Tuesday, February 25, 2014

Petals and Blood, Stories, Dharma & Poems of Ecstasy, Awakening & Annihilation by Gavin Harrison

Gavin Harrison’s collection Petals and Blood is published by Pau Press and contains beautiful photographs that accompany and make up the background of stories and poems about spiritual enlightenment and growth through the writer’s pain of abuse, the discovery of being diagnosed with HIV AIDS, and the joy of living. Gavin Harrison is also the recipient of the Unsung Heroes of Compassion Award presented by the Dalai Lama for “kindness and quiet dedication to others.” I will say that you must find some quiet space in yourself in order to fully absorb his words, he is inspired by Rumi and Hafiz and his poems require quiet contemplation and in an age of technology and constant balancing acts it is worth it to take a moment for yourself and read these poems. I read them at night before bed and found them very refreshing, his stories also are inspiring. I will say his collection has arrived at a time in my own life where I feel that every moment is spoken for and that I have struggled to find balance of work, family, friends, and finding that precious and nurturing quiet time that most of us forget that we need more often than we realize. Harrison not only learns to heal himself but reaches out to those who are often abandoned by society, such as prisoners, and discovers the beauty of humanity inside of each individual he encounters. Below I am happy to share some samples, which will be difficult since I have book-marked so many poems and stories to share, so I do urge you to pick up a copy for yourself because I cannot possibly do Harrison justice:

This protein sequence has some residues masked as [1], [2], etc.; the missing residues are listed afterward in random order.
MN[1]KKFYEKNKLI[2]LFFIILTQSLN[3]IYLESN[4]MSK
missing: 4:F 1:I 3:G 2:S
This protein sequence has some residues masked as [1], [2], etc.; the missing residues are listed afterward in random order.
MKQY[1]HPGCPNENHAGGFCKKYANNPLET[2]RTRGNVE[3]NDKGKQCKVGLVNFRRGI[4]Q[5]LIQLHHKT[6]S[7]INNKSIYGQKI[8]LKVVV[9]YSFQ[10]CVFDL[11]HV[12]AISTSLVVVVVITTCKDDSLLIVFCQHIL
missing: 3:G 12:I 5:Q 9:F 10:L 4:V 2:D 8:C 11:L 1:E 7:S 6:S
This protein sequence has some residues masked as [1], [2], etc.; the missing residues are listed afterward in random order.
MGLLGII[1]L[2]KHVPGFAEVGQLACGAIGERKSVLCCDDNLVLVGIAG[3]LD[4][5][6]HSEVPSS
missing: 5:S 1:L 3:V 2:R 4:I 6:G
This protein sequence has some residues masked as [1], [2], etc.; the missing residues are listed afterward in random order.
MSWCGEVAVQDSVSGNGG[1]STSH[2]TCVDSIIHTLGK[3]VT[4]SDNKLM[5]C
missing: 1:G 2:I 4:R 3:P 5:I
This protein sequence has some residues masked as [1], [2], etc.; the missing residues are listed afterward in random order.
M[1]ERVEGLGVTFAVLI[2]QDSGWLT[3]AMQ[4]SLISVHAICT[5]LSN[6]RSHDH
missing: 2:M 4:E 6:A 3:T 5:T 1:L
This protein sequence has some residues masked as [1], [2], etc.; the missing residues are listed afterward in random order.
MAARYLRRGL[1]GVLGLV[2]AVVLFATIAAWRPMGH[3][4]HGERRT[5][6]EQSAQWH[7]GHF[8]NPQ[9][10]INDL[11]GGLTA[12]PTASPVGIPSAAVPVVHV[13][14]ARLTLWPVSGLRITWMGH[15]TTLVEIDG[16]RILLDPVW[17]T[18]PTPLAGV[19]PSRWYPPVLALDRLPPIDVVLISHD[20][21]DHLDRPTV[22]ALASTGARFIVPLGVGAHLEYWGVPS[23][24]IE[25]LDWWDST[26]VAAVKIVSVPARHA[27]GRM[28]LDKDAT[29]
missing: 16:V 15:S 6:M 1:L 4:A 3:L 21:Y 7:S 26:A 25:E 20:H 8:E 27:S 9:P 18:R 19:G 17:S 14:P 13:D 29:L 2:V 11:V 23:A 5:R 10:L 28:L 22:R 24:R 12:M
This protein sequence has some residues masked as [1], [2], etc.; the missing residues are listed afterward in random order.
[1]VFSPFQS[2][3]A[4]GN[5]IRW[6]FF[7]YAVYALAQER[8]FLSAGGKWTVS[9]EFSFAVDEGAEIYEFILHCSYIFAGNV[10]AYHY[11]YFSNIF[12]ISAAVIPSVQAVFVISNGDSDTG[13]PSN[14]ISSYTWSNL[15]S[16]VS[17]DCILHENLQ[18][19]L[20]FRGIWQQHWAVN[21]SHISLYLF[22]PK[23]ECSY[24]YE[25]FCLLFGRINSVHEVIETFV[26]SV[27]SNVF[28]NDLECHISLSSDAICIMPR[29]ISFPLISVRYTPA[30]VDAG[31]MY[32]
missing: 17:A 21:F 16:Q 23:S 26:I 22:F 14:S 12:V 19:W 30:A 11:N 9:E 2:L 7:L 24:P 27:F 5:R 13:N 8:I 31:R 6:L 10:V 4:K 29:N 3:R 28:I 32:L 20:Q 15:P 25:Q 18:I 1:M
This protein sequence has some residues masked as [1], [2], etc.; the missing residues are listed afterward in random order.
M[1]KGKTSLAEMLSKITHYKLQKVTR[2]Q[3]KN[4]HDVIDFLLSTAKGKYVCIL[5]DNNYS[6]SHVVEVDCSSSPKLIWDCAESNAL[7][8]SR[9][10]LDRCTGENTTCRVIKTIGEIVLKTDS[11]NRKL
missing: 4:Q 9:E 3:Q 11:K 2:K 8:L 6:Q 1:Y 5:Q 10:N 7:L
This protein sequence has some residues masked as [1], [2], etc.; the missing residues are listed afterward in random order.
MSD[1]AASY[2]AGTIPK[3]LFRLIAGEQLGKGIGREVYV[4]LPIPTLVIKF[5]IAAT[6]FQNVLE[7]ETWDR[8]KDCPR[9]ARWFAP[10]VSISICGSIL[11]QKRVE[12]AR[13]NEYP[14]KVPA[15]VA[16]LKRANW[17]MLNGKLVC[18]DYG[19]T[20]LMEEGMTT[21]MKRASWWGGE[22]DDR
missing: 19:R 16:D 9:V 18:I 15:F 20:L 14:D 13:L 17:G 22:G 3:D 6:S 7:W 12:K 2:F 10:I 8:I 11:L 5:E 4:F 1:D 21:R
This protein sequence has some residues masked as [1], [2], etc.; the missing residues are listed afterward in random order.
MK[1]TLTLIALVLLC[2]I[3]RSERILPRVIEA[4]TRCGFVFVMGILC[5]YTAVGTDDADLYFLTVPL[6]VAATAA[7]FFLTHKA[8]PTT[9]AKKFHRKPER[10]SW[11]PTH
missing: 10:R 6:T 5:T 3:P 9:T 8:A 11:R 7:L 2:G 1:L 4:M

Is your life a frantic dash
from what has been
to the to-do list
of what may yet be in store for you?

Spinning in circles?



Have you joined
the carnival of insanity
sweeping the land?

Time available, never enough?

Are you moving at the speed of light?

And is this the light you long for?

There is nothing courageous
or valiant about such frenzy.

Rushing from fire to fire is no fun,
and not without consequence.

Stop before you are stopped
by the reverberations
of speeding and acceleration.

Move more slowly,
without apology or justification.

You may wish to also disdain the
exhausting spiritual merry-go-round
of cultivation,
self-improvement and purification.

Stop seeking!

You are already all that you yearn for,
and so much more.

Decry the voices of poverty and lack.

If there’s a problem
it’s one of momentum, not deficit.

Freefall from small-time
into the depths of time.

Rest within The Web
from which you cannot fall, ever.

Encounter all who have been,
and will be,
within the Timeless Immediate.

Future and past are present here.

Nothing to flee, nowhere to go.

Fall to your knees.

Drink the sacrament of Deep Time.

Recognize yourself within
The Great Interconnectedness
as every jewel,

Be dazzled by the realm of reflection
and refraction.

Move from stillness, like The Tao.

Upon the Great Way
you will find balance,
and infinite evolution,
without rushing.

Live with deep eyes.

The Tao is not hurtling
towards its own conclusions or agenda.

Neither need you.

Stop as the Buddha did,
under the Bhodi tree.

Set the sails of your weary heart
to the eye of the storm
where the weather is calm.

Sense the Still Ground
of Limitless Silence
that is always there,
into which all weather conditions
come and go.

Be The Stillness
which you are.

Move as Love moves,
dancing all the way Home,
for Home
is the only real happiness
true rest there is.

While this poem speaks to me I am also sure that it speaks to you, readers. Is there one person out there in the world these days that does not have difficulty keeping up with the frantic pace of today’s society and technology? This poem lays it out in black and white the importance of recognizing that pace, knowing that this pace is not mandatory and reminds us to s-l-o-w down and enjoy peace and silence and to seek it in order to revive ourselves. I honestly urge you to do your best to shut out the outside world and read this poem again slowly and take those slow deep breaths that help remind us that the pace of the outside world does not dictate our own. Whenever I feel frazzled at night, I return to this poem.